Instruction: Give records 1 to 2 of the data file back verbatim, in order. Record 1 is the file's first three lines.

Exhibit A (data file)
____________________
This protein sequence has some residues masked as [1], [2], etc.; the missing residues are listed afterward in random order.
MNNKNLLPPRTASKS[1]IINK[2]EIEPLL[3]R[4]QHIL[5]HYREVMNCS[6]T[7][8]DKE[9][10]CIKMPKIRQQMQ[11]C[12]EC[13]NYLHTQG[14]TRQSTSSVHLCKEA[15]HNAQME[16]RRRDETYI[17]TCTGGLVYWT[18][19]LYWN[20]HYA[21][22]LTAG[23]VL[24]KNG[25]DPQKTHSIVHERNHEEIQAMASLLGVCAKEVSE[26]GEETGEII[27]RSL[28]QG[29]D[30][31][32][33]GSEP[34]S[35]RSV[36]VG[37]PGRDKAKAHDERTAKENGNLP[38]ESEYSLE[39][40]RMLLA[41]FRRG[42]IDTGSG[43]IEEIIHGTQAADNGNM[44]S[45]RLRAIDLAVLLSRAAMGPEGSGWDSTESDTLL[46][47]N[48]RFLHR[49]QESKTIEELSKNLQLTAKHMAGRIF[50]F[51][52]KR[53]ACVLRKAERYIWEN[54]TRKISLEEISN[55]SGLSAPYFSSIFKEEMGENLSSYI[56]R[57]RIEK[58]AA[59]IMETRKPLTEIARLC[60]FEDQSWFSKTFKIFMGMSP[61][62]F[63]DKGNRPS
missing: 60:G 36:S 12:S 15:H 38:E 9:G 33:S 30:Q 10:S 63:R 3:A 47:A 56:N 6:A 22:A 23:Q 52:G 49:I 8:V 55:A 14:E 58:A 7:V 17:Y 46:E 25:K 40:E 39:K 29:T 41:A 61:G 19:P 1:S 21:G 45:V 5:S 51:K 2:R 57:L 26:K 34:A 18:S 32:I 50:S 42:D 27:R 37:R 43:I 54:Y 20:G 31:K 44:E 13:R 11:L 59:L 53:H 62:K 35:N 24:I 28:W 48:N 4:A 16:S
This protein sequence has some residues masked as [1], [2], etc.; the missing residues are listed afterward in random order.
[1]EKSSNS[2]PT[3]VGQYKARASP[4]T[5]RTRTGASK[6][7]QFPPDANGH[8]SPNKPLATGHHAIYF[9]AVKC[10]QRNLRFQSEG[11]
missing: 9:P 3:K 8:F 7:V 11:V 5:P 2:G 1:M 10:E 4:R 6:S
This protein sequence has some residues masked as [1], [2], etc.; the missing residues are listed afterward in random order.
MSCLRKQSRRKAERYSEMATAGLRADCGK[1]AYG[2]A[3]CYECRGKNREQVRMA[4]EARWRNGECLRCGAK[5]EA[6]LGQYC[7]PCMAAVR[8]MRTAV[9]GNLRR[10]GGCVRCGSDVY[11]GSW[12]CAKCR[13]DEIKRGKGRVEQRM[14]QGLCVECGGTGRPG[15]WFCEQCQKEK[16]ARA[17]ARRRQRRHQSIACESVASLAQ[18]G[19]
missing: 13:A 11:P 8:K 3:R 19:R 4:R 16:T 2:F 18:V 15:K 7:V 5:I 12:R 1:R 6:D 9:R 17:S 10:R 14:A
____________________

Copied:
This protein sequence has some residues masked as [1], [2], etc.; the missing residues are listed afterward in random order.
MNNKNLLPPRTASKS[1]IINK[2]EIEPLL[3]R[4]QHIL[5]HYREVMNCS[6]T[7][8]DKE[9][10]CIKMPKIRQQMQ[11]C[12]EC[13]NYLHTQG[14]TRQSTSSVHLCKEA[15]HNAQME[16]RRRDETYI[17]TCTGGLVYWT[18][19]LYWN[20]HYA[21][22]LTAG[23]VL[24]KNG[25]DPQKTHSIVHERNHEEIQAMASLLGVCAKEVSE[26]GEETGEII[27]RSL[28]QG[29]D[30][31][32][33]GSEP[34]S[35]RSV[36]VG[37]PGRDKAKAHDERTAKENGNLP[38]ESEYSLE[39][40]RMLLA[41]FRRG[42]IDTGSG[43]IEEIIHGTQAADNGNM[44]S[45]RLRAIDLAVLLSRAAMGPEGSGWDSTESDTLL[46][47]N[48]RFLHR[49]QESKTIEELSKNLQLTAKHMAGRIF[50]F[51][52]KR[53]ACVLRKAERYIWEN[54]TRKISLEEISN[55]SGLSAPYFSSIFKEEMGENLSSYI[56]R[57]RIEK[58]AA[59]IMETRKPLTEIARLC[60]FEDQSWFSKTFKIFMGMSP[61][62]F[63]DKGNRPS
missing: 60:G 36:S 12:S 15:H 38:E 9:G 33:S 30:Q 10:S 63:R 3:A 47:A 56:N 6:A 22:A 23:Q 52:G 49:I 8:V 55:A 14:E 58:A 7:V 17:Y 46:E 25:K 40:E 39:K 29:T 41:A 61:G 19:P 1:S 21:G 45:V 5:S 51:K 2:R 57:L 26:K 34:A 18:S 32:I 50:S 42:D 27:R 37:R 43:I 54:Y 20:G 31:K 44:E 13:R 11:L 59:L 53:H 62:K 35:N 24:I 28:W 48:N 4:A 16:S
This protein sequence has some residues masked as [1], [2], etc.; the missing residues are listed afterward in random order.
[1]EKSSNS[2]PT[3]VGQYKARASP[4]T[5]RTRTGASK[6][7]QFPPDANGH[8]SPNKPLATGHHAIYF[9]AVKC[10]QRNLRFQSEG[11]
missing: 9:P 3:K 8:F 7:V 11:V 5:P 2:G 1:M 10:E 4:R 6:S